• Critical research gaps and translational priorities for the successful prevention and treatment of breast cancer

      Eccles, Suzanne A.; Aboagye, Eric O.; Ali, Simak; Anderson, Annie S.; Armes, Jo; Berditchevski, Fedor; Blaydes, Jeremy P.; Brennan, Keith; Brown, Nicola J.; Bryant, Helen E.; et al. (BioMed Central, 2013-10-01)
      Introduction: Breast cancer remains a significant scientific, clinical and societal challenge. This gap analysis has reviewed and critically assessed enduring issues and new challenges emerging from recent research, and proposes strategies for translating solutions into practice. Methods More than 100 internationally recognised specialist breast cancer scientists, clinicians and healthcare professionals collaborated to address nine thematic areas: genetics, epigenetics and epidemiology; molecular pathology and cell biology; hormonal influences and endocrine therapy; imaging, detection and screening; current/novel therapies and biomarkers; drug resistance; metastasis, angiogenesis, circulating tumour cells, cancer ‘stem’ cells; risk and prevention; living with and managing breast cancer and its treatment. The groups developed summary papers through an iterative process which, following further appraisal from experts and patients, were melded into this summary account. Results The 10 major gaps identified were: (1) understanding the functions and contextual interactions of genetic and epigenetic changes in normal breast development and during malignant transformation; (2) how to implement sustainable lifestyle changes (diet, exercise and weight) and chemopreventive strategies; (3) the need for tailored screening approaches including clinically actionable tests; (4) enhancing knowledge of molecular drivers behind breast cancer subtypes, progression and metastasis; (5) understanding the molecular mechanisms of tumour heterogeneity, dormancy, de novo or acquired resistance and how to target key nodes in these dynamic processes; (6) developing validated markers for chemosensitivity and radiosensitivity; (7) understanding the optimal duration, sequencing and rational combinations of treatment for improved personalised therapy; (8) validating multimodality imaging biomarkers for minimally invasive diagnosis and monitoring of responses in primary and metastatic disease; (9) developing interventions and support to improve the survivorship experience; (10) a continuing need for clinical material for translational research derived from normal breast, blood, primary, relapsed, metastatic and drug-resistant cancers with expert bioinformatics support to maximise its utility. The proposed infrastructural enablers include enhanced resources to support clinically relevant in vitro and in vivo tumour models; improved access to appropriate, fully annotated clinical samples; extended biomarker discovery, validation and standardisation; and facilitated cross-discipline working. Conclusions With resources to conduct further high-quality targeted research focusing on the gaps identified, increased knowledge translating into improved clinical care should be achievable within five years.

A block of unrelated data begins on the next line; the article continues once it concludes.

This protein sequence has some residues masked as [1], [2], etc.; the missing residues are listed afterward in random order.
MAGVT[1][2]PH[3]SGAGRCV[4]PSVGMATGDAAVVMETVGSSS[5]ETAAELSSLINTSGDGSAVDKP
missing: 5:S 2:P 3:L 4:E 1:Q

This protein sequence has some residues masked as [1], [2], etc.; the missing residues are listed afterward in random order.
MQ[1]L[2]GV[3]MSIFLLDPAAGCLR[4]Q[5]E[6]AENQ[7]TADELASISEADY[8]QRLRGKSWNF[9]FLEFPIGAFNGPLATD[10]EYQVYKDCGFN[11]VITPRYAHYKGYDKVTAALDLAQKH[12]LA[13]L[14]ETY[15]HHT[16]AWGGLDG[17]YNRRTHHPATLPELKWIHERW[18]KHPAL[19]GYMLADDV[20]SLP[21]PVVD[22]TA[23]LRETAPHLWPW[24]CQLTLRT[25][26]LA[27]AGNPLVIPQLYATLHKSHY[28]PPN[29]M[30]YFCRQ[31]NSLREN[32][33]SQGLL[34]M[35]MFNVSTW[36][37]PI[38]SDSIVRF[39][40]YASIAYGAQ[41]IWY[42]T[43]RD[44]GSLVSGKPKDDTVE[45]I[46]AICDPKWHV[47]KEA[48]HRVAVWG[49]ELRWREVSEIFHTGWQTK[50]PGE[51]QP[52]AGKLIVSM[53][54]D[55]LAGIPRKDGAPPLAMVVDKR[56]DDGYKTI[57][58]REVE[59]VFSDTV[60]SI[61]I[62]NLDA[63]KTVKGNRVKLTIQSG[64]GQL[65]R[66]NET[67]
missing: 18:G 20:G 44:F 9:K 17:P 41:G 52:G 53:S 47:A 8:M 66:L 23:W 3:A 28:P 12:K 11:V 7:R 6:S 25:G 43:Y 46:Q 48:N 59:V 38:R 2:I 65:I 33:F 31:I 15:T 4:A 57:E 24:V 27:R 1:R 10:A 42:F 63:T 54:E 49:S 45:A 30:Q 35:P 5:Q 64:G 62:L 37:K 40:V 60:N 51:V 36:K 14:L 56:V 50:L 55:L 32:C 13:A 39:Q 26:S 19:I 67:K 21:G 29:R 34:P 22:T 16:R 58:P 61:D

• Generation of anisotropic strain dysregulates wild-type cell division at the interface between host and oncogenic tissue.

      Moruzzi, Megan; Nestor-Bergmann, Alexander; Goddard, Georgina K; Tarannum, Nawseen; Brennan, Keith; Woolner, Sarah; email: sarah.woolner@manchester.ac.uk (2021-06-03)
      Epithelial tissues are highly sensitive to anisotropies in mechanical force, with cells altering fundamental behaviors, such as cell adhesion, migration, and cell division. It is well known that, in the later stages of carcinoma (epithelial cancer), the presence of tumors alters the mechanical properties of a host tissue and that these changes contribute to disease progression. However, in the earliest stages of carcinoma, when a clonal cluster of oncogene-expressing cells first establishes in the epithelium, the extent to which mechanical changes alter cell behavior in the tissue as a whole remains unclear. This is despite knowledge that many common oncogenes, such as oncogenic Ras, alter cell stiffness and contractility. Here, we investigate how mechanical changes at the cellular level of an oncogenic cluster can translate into the generation of anisotropic strain across an epithelium, altering cell behavior in neighboring host tissue. We generated clusters of oncogene-expressing cells within otherwise normal in vivo epithelium, using Xenopus laevis embryos. We find that cells in kRas , but not cMYC, clusters have increased contractility, which introduces radial stress in the tissue and deforms surrounding host cells. The strain imposed by kRas clusters leads to increased cell division and altered division orientation in neighboring host tissue, effects that can be rescued by reducing actomyosin contractility specifically in the kRas cells. Our findings indicate that some oncogenes can alter the mechanical and proliferative properties of host tissue from the earliest stages of cancer development, changes that have the potential to contribute to tumorigenesis. [Abstract copyright: Copyright © 2021 The Authors. Published by Elsevier Inc. All rights reserved.]